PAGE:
Police chief after Beersheba attack: We can't put police on every corner

The police chief stressed that while the response time was considered quick, the four minutes it took to arrive were "critical and important."

 Police Chief Kobi Shabtai holds a briefing following the Beersheba terror attack that left four dead, March 22, 2022 (photo credit: POLICE SPOKESPERSON'S UNIT)
Police Chief Kobi Shabtai holds a briefing following the Beersheba terror attack that left four dead, March 22, 2022
(photo credit: POLICE SPOKESPERSON'S UNIT)

Israel Police chief Kobi Shabtai said that a police officer cannot be put on every street corner, after he was criticized for what some saw as a slow police response in the murder attack in Beersheba on Tuesday.

“In light of the deadly terror attack yesterday, Israel Police have raised vigilance and alert levels across the country, and we will not hesitate to act against terrorism wherever necessary,” Shabtai said on Wednesday.

He pointed out that it took four minutes for police to arrive at the scene from the moment the attack was reported, and that this is considered a fast response time.

Police said on Tuesday that the attack had continued for four minutes before it was even reported to police, meaning officers only arrived at the scene eight minutes after the attack began.

Shabtai said that while the response time is considered quick, the four minutes it took to arrive were “critical and important.”

 Scene of stabbing attack in Beersheba, March 22, 2022 (credit: MEIR EVEN HAIM) Scene of stabbing attack in Beersheba, March 22, 2022 (credit: MEIR EVEN HAIM)

“Unfortunately, the operational reality of Israel Police does not allow the placement of a police officer on every street corner, or at every entrance of a store or shopping center,” the police chief said. “Our deployment varies according to threats and warnings, according to the never-ending missions, and according to the public needs that are growing in parallel with the expansion of cities and towns.”

Shabtai lamented that the police department “is small in the face of growing tasks,” and that “we have been shouting this for over a year in the hope that more resources and manpower will be available to us in the near future.”

He said that he had spoken with Elior Swisa, the police officer whose sister, Lora Yitzhak, was killed in the attack, and that the police would help him in any way possible.

“Elior’s story illustrates to us more than anything the reality of Israeli society, a reality of maintaining security alongside strengthening family values,” Shabtai said. “A reality of service and sacrifice for the state alongside bereavement and unbearable loss. Elior did not imagine that an incident to which he was called would shake his world and turn him into a bereaved brother.”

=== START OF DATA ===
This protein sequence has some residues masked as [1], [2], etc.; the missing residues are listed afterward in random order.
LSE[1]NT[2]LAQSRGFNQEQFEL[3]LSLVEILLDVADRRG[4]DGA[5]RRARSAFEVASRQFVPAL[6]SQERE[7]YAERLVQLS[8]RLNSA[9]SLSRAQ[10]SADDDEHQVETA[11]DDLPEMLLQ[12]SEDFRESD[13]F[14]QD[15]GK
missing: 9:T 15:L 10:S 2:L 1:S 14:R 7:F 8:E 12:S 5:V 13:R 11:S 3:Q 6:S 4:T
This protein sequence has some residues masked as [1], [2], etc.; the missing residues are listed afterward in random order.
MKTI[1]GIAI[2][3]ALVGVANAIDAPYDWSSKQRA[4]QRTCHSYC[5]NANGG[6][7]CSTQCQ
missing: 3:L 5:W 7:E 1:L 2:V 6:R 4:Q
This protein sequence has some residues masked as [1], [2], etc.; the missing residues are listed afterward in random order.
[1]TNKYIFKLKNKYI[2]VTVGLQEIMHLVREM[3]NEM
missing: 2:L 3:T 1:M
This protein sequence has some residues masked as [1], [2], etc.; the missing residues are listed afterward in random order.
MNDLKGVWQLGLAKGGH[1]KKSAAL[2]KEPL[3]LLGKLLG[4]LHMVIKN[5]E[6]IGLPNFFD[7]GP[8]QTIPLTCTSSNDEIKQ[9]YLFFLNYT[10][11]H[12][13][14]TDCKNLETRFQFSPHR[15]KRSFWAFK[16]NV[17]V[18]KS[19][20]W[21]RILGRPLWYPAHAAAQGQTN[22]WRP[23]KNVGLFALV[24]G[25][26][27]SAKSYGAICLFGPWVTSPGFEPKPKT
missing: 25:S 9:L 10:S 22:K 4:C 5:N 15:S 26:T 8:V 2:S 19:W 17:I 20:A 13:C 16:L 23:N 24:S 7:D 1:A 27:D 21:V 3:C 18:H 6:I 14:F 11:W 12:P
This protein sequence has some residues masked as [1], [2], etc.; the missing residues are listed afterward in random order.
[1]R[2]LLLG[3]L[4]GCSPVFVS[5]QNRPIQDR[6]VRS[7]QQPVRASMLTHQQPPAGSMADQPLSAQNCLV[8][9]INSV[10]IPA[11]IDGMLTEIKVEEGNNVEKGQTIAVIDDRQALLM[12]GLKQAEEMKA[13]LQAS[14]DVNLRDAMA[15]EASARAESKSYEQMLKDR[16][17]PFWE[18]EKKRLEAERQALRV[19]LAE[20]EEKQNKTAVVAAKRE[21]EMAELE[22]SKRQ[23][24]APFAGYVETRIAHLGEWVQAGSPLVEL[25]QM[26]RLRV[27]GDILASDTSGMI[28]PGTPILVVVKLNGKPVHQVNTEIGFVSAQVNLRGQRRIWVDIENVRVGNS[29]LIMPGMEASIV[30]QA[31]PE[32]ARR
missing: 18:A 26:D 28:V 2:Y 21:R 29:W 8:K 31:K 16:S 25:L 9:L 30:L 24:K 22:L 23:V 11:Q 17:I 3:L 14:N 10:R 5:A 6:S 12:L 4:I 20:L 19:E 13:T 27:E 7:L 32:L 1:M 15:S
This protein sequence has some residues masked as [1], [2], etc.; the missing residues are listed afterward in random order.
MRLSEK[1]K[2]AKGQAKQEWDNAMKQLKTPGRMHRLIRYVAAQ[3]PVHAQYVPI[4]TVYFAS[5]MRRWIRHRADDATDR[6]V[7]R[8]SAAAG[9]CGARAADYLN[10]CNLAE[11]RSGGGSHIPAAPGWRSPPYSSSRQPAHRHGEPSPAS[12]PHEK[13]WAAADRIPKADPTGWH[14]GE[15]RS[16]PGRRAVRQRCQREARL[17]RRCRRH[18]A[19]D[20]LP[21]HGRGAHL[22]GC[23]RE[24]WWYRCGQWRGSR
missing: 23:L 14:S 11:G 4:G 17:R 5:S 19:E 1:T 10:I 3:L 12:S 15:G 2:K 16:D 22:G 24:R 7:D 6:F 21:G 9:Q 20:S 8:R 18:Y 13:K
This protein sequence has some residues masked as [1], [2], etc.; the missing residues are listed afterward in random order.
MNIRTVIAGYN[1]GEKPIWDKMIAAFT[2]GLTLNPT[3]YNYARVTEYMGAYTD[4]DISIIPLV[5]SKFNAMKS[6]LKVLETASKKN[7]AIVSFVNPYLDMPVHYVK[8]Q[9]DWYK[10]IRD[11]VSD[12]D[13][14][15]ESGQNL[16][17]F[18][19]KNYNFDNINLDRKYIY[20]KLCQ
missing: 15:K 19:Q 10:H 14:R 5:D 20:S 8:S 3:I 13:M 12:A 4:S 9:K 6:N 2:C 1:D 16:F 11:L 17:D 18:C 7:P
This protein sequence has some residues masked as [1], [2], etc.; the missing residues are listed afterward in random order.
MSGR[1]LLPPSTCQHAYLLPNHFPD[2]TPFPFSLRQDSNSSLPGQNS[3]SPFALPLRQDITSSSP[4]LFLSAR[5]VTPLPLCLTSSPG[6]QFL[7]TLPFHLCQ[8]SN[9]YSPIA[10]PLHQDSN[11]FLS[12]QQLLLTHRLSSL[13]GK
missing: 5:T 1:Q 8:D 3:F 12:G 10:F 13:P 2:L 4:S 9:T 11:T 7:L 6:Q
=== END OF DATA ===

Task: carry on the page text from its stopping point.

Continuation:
Shabtai also addressed the guns being taken away from the civilians who shot the terrorist, which led an argument that ended with police threatening to arrest one of the civilians. Shabtai said the police would examine the incident in order to establish a quick and more sensitive and effective procedure in these kinds of situations.

“An event as we experienced yesterday must be the one that reminds us how important brotherhood and social solidarity are,” said Shabtai. “We must not give terrorism what it wants, we must not give it the ability to intimidate us, divide us and attack each other. Israel Police will continue to act with endless determination in the face of anyone who seeks to harm and harm Israeli citizens.”

Four Israelis – Doris Yahbas, Moshe Kravitsky, Lora Yitzhak and Menachem Yehezkel – were murdered on Tuesday in a terrorist stabbing attack at a shopping center and gas station in Beersheba, with two others injured and still hospitalized at Soroka Medical Center.

President Isaac Herzog spoke with Arthur Haimov, one of the citizens who shot the terrorist in the attack.

“You acted with heroism and composure,” Herzog told the 44-year-old Egged bus driver. “I want to salute you and say thank you. I watched you on TV yesterday and I was very proud. I said to myself, ‘this is beautiful Israel,’ you drove carefully and responsibly.”

Haimov, a father of five who immigrated to Israel at age 13 from Uzbekistan, thanked Herzog and shared with him how he felt during the attack and the prayers he said afterward.

The terrorist was identified as Muhammad Alab Ahmed abu al-Kiyan, a Bedouin-Israeli from Hura who had served time in Israeli prison for supporting and promoting ISIS to students at the school where he was a teacher.

Two of al-Kiyan's brothers were arrested on Tuesday night on suspicion that they provided him with the knife he used in the attack.

Members of al-Kiyan's family and leaders in Hura and other Bedouin communities have condemned the attack, saying it does not reflect them.